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Browne's Bookstore, Chicago (1907 - S.141)
 

Decorative Designs and Furniture

     
There are four items of note in the Browne's Bookstore.

  Weed Holder    Copper Urn    Furniture    Winged Victory Statue    Statue of David 

 
 
Copper "Weed Holder" designed by Frank Lloyd Wright
     
Wright began experimenting with variations for designs of Weed Holders and Urns as early as 1894, "Monograph 1887-1901" Pfeiffer, 1991, pages 60-61. John Lloyd right wrote "Not satisfied with the bric-a-brac of the day, Father designed his own. The copper weed-holders pictured to the right and left of the chair are his early creations. Father liked weeds!" "My Father Who is on Earth", 1946, page 24. Examples of the Weed Holder are not as plentiful as those of the Copper Urn.         It was one of Wright's favorite objects. He included it in a number of drawings and projects he worked on, including his own Home and Studio, the Dana house and Browne's Bookstore. By 1925, one was photographed in the Taliesin III Living Room, "Nature of Materials", Hitchcock, 1942, Plate 273.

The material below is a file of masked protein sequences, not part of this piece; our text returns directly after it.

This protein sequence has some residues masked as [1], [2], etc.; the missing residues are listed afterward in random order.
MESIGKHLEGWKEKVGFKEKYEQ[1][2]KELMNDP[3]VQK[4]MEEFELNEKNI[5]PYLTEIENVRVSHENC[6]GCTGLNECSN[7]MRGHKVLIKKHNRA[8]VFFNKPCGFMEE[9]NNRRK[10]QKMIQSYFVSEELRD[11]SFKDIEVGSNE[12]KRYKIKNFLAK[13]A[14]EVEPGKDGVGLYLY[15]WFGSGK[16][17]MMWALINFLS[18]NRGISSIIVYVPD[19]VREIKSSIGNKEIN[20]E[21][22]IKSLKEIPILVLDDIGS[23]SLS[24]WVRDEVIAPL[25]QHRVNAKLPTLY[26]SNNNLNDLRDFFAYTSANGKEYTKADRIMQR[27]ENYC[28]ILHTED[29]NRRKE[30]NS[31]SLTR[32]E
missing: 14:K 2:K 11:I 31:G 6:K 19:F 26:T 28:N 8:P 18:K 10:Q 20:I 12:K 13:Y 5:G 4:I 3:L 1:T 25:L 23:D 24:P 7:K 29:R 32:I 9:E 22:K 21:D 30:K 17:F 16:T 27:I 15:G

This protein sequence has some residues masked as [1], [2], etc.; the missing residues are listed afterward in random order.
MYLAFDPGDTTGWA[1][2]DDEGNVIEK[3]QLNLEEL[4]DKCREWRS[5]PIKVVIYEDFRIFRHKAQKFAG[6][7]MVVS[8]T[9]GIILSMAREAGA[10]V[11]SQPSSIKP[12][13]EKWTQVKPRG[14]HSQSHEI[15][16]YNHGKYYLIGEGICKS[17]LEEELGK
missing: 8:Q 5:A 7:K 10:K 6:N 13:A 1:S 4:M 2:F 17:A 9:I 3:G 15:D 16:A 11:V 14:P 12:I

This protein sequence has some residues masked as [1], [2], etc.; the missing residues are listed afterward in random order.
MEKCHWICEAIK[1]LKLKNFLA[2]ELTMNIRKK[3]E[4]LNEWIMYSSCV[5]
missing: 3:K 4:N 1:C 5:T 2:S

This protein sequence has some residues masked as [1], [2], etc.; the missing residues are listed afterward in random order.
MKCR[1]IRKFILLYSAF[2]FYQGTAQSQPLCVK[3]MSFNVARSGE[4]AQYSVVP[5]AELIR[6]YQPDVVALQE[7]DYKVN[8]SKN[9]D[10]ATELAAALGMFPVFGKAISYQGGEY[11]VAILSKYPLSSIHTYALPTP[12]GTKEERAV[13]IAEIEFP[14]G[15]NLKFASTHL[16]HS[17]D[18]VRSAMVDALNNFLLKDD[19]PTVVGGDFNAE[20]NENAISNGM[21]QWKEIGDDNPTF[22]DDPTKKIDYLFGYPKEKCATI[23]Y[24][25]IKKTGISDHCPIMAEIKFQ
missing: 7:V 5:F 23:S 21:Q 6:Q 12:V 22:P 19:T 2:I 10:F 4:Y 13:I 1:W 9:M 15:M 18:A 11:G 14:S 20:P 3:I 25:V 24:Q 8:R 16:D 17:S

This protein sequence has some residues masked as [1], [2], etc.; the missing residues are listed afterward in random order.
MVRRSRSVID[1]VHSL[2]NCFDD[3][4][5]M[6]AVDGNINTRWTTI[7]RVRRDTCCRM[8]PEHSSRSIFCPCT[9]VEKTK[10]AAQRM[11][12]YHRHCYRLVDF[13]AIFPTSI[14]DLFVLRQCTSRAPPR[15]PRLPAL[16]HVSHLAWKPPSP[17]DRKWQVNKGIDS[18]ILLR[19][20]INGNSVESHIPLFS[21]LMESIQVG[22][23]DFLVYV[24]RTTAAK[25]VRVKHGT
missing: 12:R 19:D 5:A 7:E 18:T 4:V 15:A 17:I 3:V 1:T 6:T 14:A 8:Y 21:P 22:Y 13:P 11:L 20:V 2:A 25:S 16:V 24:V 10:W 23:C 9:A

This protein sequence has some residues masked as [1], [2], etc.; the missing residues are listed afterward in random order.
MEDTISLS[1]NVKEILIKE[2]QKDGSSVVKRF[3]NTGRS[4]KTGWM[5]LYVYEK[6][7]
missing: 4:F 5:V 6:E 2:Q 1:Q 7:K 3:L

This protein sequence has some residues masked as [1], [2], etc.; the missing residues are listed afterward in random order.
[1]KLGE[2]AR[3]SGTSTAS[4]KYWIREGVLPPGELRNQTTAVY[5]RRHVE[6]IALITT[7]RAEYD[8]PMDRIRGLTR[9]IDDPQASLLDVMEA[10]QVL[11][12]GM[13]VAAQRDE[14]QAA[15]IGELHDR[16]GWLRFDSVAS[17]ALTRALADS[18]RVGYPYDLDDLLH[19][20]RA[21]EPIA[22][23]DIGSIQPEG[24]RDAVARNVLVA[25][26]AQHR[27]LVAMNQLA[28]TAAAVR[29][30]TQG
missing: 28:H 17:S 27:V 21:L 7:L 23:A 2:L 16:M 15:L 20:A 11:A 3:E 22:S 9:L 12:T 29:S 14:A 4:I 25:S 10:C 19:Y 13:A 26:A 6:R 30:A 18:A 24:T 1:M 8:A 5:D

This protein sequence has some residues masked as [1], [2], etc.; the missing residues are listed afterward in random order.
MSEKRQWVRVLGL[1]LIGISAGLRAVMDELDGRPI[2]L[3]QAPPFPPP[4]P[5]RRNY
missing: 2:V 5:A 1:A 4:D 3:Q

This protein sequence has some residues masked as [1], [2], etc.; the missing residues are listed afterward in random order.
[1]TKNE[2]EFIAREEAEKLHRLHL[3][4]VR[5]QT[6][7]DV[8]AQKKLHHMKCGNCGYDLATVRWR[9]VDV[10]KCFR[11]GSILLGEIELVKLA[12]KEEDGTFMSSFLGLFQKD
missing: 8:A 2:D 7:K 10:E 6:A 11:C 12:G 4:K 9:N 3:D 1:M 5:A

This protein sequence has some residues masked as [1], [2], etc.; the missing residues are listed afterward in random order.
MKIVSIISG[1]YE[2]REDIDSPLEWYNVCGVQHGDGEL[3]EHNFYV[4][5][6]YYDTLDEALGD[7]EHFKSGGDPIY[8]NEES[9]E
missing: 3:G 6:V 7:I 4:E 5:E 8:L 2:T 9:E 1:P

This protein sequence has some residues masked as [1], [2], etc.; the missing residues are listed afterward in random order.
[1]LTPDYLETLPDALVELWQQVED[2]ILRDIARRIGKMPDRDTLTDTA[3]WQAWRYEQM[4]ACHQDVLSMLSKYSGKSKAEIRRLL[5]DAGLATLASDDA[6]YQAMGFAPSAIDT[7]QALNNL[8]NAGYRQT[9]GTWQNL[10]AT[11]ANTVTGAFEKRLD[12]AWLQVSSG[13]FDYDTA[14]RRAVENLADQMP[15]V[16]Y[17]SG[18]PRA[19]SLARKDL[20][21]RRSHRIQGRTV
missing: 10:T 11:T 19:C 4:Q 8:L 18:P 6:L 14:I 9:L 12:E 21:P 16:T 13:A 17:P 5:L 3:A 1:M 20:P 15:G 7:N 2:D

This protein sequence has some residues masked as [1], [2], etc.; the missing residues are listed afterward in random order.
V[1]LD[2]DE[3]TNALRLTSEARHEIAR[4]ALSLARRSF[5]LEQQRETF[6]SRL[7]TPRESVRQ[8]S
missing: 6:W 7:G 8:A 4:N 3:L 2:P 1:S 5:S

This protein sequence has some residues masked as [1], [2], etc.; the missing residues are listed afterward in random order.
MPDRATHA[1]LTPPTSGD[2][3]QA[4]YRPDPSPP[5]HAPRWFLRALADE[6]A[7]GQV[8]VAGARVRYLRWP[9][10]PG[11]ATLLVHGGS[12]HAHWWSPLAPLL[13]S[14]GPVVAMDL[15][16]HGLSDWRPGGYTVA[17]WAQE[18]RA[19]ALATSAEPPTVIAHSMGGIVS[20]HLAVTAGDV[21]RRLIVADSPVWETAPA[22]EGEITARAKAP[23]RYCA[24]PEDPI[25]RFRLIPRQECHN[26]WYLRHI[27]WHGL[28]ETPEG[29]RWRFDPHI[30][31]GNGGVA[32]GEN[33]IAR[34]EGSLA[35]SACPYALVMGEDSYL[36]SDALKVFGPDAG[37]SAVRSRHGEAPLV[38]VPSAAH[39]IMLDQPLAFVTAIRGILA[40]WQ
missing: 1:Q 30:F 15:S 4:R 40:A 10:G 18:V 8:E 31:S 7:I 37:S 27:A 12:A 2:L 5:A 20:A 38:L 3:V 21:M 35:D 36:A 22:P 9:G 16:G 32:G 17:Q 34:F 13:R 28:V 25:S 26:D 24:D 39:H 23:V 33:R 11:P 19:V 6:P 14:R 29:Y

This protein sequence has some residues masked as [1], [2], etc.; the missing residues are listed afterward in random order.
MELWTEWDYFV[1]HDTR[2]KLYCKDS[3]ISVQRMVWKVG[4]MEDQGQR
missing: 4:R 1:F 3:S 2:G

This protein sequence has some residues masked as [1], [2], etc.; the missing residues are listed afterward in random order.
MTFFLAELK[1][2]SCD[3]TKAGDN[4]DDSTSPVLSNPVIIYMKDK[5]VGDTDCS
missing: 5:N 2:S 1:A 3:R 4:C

In 1910 Frank Lloyd Wright produced the "Ausgeführte Bauten und Entwürfe von Frank Lloyd Wright" (S.87), published by Ernst Wasmuth, in Berlin. While Wright included...  Continue...
     
     
     
"Copper Urn" designed by Frank Lloyd Wright
     
Wright began experimenting with variations of the design for the Urn as early as 1894, and the design of the first designed this copper urn in the late 1890's, "Monograph 1887-1901" Pfeiffer, 1991, pages 60-61. It was one of Wright's favorite objects. He included it in a number of drawings and projects he worked on, including those for the Edward C. Waller house, Wright's own Home and Studio, the Dana house, the Coonley house, Browne's Bookstore and appeared in an early image of Unity Temple.   Eighteen inches tall, and according to Hanks, "Decorative Designs" 1979, p70-1, it was executed by James A. Miller and Brother.